Characterising infant and young child feeding practices and the consumption of poultry products in rural Tanzania: A mixed methods approach
Suboptimal breastfeeding practices, early initiation of complementary feeding, and monotonous cereal-based diets have been implicated as contributors to continuing high rates of child undernutrition in sub-Saharan Africa. Nutrition-sensitive interventions, including agricultural programs that increase access to nutrient-rich vegetables, legumes, and animal-source foods, have the potential to achieve sustainable improvements in children's diets. In the quest to evaluate the efficacy of such programs in improving growth and development in the first 2 years of life, there is a role for mixed methods research to better understand existing infant and young child feeding practices. This analysis forms part of a longitudinal study assessing the impact of improvements to poultry health and crop production on diets and growth of 503 randomly selected children from eight rural communities in Manyoni District in central Tanzania. Using an explanatory sequential design, the quantitative phase of data collection was conducted between May 2014 and May 2016, comprising six monthly structured questionnaires, four monthly household-level documentation of chicken and egg consumption, and fortnightly records of children's breastfeeding status. The subsequent qualitative phase involved in-depth interviews with a subset of 39 mothers in October 2016. Breastfeeding was almost universal (96.8%) and of long duration (mean = 21.7 months, SD = 3.6), but early initiation of complementary feeding was also common (74.4%; mean = 4.0 months, SD = 1.8), overwhelmingly driven by maternal perceptions of insufficient milk supply (95.0%). Chicken and eggs were infrequently eaten, but close associations between maternal and child consumption patterns (p < .001) suggest the potential for strategies that increase household-level consumption to bring nutritional benefits to young children.
Food composition tables in resource-poor settings: exploring current limitations and opportunities, with a focus on animal-source foods in sub-Saharan Africa
(CAMBRIDGE UNIV PRESS, 2016-11-01)
Animal-source foods (ASF) have the potential to enhance the nutritional adequacy of cereal-based diets in low- and middle-income countries, through the provision of high-quality protein and bioavailable micronutrients. The development of guidelines for including ASF in local diets requires an understanding of the nutrient content of available resources. This article reviews food composition tables (FCT) used in sub-Saharan Africa, examining the spectrum of ASF reported and exploring data sources for each reference. Compositional data are shown to be derived from a small number of existing data sets from analyses conducted largely in high-income nations, often many decades previously. There are limitations in using such values, which represent the products of intensively raised animals of commercial breeds, as a reference in resource-poor settings where indigenous breed livestock are commonly reared in low-input production systems, on mineral-deficient soils and not receiving nutritionally balanced feed. The FCT examined also revealed a lack of data on the full spectrum of ASF, including offal and wild foods, which correspond to local food preferences and represent valuable dietary resources in food-deficient settings. Using poultry products as an example, comparisons are made between compositional data from three high-income nations, and potential implications of differences in the published values for micronutrients of public health significance, including Fe, folate and vitamin A, are discussed. It is important that those working on nutritional interventions and on developing dietary recommendations for resource-poor settings understand the limitations of current food composition data and that opportunities to improve existing resources are more actively explored and supported.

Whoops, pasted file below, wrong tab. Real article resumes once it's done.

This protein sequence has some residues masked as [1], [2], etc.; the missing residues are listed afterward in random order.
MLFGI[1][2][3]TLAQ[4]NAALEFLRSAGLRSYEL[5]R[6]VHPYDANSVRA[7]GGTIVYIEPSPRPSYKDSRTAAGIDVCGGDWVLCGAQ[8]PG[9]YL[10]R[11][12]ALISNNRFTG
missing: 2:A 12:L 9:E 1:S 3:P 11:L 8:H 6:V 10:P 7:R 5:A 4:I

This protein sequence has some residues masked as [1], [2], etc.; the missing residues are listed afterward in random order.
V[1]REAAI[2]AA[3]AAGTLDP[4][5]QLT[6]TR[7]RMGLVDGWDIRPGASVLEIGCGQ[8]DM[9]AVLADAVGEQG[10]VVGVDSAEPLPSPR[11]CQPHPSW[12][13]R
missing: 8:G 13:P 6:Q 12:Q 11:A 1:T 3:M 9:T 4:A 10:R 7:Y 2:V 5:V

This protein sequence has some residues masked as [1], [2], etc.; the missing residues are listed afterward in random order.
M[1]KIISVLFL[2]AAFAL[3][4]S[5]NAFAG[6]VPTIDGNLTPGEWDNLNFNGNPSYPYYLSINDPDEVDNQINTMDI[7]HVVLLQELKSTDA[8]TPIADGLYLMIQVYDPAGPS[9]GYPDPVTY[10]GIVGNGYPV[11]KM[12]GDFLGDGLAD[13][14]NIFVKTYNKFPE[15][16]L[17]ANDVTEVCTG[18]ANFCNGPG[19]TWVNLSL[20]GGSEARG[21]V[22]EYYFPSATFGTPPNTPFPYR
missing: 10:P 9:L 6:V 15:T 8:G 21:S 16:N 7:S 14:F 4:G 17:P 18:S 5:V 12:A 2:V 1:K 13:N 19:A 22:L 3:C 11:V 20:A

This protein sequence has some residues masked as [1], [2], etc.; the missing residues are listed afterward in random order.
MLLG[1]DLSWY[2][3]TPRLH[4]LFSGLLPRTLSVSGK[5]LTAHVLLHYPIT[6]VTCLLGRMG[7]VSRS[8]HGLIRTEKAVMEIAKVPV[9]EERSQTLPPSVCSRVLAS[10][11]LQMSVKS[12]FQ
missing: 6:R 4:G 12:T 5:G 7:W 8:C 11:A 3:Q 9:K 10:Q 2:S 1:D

Transdisciplinary Project Communication and Knowledge Sharing Experiences in Tanzania and Zambia through a One Health Lens
(FRONTIERS MEDIA SA, 2016-02-09)
The project "Strengthening food and nutrition security through family poultry and crop integration in Tanzania and Zambia" brings together animal, crop, and human health specialists, economists, ecologists, social scientists, and practitioners to work with participating communities. It aims to increase poultry value chain, crop farming systems efficiency, and household food and nutrition security and thus requires understanding of, and ability to work effectively within, complex systems. In this context, communication knowledge sharing and synthesis between stakeholders from diverse backgrounds and a range of experiences, perspectives, agendas, and knowledge is a challenge. To address this situation, communication is conceived as a dialog and a participatory process bringing together all stakeholders. This process results in unanticipated and unexpected results that require a high degree of flexibility and adaptability from team members. The paper analyses the approach and aim of the communication strategy developed for the project and the challenges faced.
Designing STEAM Education: Fostering Relationality through Design-Led Disruption
A significant contention underpinning the commentary around STEM / STEAM is the evidence of discipline hierarchies, and inherent binary perspectives and/or biases that lend themselves to privileging one or more disciplines over another in an interdisciplinary education context. The current focus on increasing engagement with STEM in Australian schools provides opportunities to explore how the creative and liberal arts, and arts-based approaches to teaching and learning are being adopted to significantly enhance teaching and learning outcomes in and for STEM education. This article examines how design for a STEAM education programme evolves and is adopted in an Australian context. Tasmania represents one of the most vibrant creative communities in Australia. At the same time it has one of the lowest levels of educational attainment. Entrenched teaching habits and disciplinary hierarchies often create significant barriers to the implementation of STEAM despite genuine goodwill and enthusiasm for STEAM among teachers and within schools. This article argues that, despite the contrasting dynamics extant in the Tasmanian educational context, it is here that some of the nation’s most curious and exciting examples of STEAM teaching and learning have emerged. It offers an example of an innovative learning project and proposes the means by which these disciplinary strands have been effectively entwined.